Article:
Restrictions in NSW from 23 July – an update
Further to our Update #16 last Friday, we have received a number of questions and queries on the latest legislation, many of which we hope to address in this Update.
To help those interested in reading the latest Public Health Order (No 4) (“PHO”) as amended on 23 July 2020, we have produced an engrossed copy, which combines the PHO released on 16 July 2020 with the amendments released on 23 July 2020. This can be downloaded here. Please note that this copy is our best attempt to produce an easy to read document. Don’t hesitate to highlight any errors or ask us any questions on the PHO – we are happy to assist you.
This Update should be read in conjunction with Update #16, although we have repeated some of Update #16 for ease of referral.
1. COVID-19 Safety Plan for Places of Worship
(a) Do all churches need to register a Safety Plan or only those open to the public?
Following review of the latest Public Health Order (“PHO”) and Safety Plan for Places of Worship, we believe that all churches, irrespective of whether they have opened for religious services or not, should prepare and register a Safety Plan with NSW Health.
The reason for this advice is due to most churches being open at least for staff and volunteers although they may not be open to the public (for example, for livestreaming). While many of the actions identified in the Safety Plan may simply confirm the church is closed to the public, there are still several of the sections in the Safety Plan that relate to staff and volunteers working in the premises.
If a church does not have physical property and church services are conducted in a school, for example, we understand that the school will require you to complete and register a Safety Plan before you return to church services. In this sense, you are the external group that will be expected to complete and register a Safety Plan before you occupy the premises no different to us asking for such plans from users of our church premises and halls. If you believe this is not the case, please contact us.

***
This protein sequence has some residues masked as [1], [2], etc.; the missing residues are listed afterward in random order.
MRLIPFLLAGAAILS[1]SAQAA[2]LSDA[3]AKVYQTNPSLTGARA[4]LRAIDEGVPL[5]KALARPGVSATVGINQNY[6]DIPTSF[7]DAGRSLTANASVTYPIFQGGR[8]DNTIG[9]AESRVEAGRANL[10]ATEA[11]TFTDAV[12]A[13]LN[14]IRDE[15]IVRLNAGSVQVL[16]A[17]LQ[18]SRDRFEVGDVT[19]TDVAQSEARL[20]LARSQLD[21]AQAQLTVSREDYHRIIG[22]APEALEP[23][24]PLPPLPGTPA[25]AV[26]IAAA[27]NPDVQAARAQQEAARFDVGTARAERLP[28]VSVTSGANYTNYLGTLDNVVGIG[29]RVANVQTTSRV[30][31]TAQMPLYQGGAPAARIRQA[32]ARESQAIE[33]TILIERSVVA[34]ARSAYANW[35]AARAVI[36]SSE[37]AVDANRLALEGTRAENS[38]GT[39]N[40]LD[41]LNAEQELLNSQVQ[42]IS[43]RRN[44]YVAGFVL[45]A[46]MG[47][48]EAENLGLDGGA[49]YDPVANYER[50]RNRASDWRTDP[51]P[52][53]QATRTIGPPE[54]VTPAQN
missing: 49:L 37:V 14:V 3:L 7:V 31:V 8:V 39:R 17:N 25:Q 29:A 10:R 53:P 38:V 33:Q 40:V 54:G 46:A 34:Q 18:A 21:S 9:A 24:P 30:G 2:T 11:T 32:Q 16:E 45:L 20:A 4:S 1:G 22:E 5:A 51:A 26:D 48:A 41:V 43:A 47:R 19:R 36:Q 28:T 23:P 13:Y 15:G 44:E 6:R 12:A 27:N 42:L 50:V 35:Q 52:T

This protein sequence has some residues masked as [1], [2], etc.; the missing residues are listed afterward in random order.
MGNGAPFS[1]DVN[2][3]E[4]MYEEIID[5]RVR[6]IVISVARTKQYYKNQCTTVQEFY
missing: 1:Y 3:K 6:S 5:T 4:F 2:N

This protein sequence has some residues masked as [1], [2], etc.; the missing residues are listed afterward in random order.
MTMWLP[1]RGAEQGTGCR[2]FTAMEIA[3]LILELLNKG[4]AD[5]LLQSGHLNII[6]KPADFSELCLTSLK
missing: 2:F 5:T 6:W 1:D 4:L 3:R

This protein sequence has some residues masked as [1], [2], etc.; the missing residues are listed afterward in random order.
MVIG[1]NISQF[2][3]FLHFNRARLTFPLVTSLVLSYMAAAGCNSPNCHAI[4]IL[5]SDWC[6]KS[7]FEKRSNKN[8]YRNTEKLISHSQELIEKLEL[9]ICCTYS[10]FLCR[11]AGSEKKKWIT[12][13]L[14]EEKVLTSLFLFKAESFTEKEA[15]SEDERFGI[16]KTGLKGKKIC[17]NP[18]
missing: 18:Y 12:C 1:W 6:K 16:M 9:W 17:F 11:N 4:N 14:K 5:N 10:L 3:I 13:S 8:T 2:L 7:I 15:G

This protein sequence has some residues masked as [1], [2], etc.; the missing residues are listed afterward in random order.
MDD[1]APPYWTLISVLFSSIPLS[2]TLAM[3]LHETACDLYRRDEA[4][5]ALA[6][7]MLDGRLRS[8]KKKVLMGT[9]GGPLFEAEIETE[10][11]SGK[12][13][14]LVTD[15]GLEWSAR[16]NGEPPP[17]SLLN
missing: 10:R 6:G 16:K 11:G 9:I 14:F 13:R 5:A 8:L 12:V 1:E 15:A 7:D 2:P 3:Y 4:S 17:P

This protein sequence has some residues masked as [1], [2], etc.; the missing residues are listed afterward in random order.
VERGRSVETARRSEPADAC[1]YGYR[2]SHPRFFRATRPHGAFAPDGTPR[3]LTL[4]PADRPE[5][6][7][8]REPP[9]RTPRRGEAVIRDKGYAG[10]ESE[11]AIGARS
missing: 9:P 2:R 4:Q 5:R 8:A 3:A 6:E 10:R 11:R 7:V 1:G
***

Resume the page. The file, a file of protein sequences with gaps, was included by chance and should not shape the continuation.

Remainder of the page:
Please note that you may need to update your church’s Safety Plan in the future as restrictions and advice changes. If your church has already registered as a COVID Safe business online and you update your safety plan, you do not need to register again.
Details of what is required and how to register your Safety Plan can be found at: https://www.nsw.gov.au/covid-19/covid-safe-businesses#industries.
(b) Is the Safety Plan lodged with government or Church Offices?
The Safety Plan can be completed and registered by the Minister, Session Clerk or indeed whoever else has been informally delegated with the responsibility to complete it. No formal authorisation is required from Session, the Committee of Management or the General Office. Although, the person who completes the Safety Plan should collaborate with Session and/or Committee of Management to ensure that the stipulations made in the Safety Plan can be adhered-to by your congregation.
When it is completed, please register that you have a Safety Plan at Register your business as COVID Safe | NSW Government.
You do not need to lodge a physical copy of the Safety Plan with NSW Health or with Church Offices. You only need to retain it for inspection by an authorised officer of the NSW Government or a police officer as requested.
Please ensure that all external groups using church premises have registered their Safety Plan with NSW Health, and retain copies for inspection.
Churches with multiple sites will need to prepare and register a Safety Plan for each site.
(c) What are the updated requirements for keeping records?
The latest Public Health Order amendments include the new requirement to record the time at which the person entered the premises.
NSW Health guidelines are summarised below:
- Keep a record of name and a mobile number or email address for all staff, volunteers, visitors and contractors, and the time they entered the church premises, for a period of at least 28 days.
- For households, one contact is sufficient to support contact tracing. Ensure records are used only for the purposes of tracing COVID-19 infections and are stored confidentially and securely.